Printing between the Lines: Intricate Biomaterial Structures Fabricated via Negative Embodied Sacrificial Template 3D (NEST3D) Printing

Publication Name

Advanced Materials Technologies


Extrusion printing techniques are widely used across tissue engineering and related fields for producing 3D structures from biocompatible thermoplastics, however the achievable structural complexity and porosity can be limited by the nozzle-based, layer-by-layer deposition process. Here, how this limitation can be overcome through a new technique termed Negative Embodied Sacrificial Template 3D printing is illustrated. It is demonstrated how the negative pattern within a 3D printed object can easily describe geometries that are extremely challenging to extrusion print directly with biomaterials, and at high resolution. Negative patterns in a water-soluble sacrificial template can be “developed” by casting in a secondary material and dissolving the template, creating exquisitely complex 3D structures including hyper-branched dendritic structures and open lattices with stiffnesses tuneable over 3 orders of magnitude. The technique is amenable to a plethora of materials from biodegradable thermoplastics (such as polycaprolactone) to resins (including acrylic and epoxy), silicones (including the Sylgard 184 polydimethylsiloxane formulation), ceramics (including hydroxyapatite composites), hydrogels (including agarose and gelatin methacryloyl), low-melt temperature metal alloys and others. Using an unmodified, consumer-grade printer, NEST3D printing achieves high resolution, intricate biomaterial structures with potential applications in biomedical implants and tissue engineering scaffolds.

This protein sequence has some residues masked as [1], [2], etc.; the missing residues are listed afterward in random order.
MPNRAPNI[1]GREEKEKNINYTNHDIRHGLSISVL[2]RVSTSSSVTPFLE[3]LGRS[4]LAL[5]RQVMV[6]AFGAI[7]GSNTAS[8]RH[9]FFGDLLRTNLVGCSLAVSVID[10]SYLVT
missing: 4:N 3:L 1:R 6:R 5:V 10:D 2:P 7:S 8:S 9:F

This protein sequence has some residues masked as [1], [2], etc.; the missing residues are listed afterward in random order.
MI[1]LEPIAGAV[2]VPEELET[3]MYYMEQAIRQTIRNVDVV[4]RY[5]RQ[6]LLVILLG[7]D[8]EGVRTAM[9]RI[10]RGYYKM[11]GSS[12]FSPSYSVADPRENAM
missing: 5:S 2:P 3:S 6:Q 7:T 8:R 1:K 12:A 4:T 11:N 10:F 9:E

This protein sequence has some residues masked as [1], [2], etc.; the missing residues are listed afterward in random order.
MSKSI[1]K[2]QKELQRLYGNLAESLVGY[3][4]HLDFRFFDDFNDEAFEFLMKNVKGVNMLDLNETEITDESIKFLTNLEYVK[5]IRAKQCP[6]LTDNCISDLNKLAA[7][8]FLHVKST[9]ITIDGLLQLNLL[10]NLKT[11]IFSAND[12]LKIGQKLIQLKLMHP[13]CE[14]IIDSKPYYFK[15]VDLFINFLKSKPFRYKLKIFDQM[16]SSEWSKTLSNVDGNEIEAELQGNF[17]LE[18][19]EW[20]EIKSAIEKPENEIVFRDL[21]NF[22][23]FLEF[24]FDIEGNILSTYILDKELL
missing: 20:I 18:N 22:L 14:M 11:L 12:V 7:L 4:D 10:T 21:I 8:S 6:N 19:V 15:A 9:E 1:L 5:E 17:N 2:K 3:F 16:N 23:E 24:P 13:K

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Funding Sponsor

RMIT University



Link to publisher version (DOI)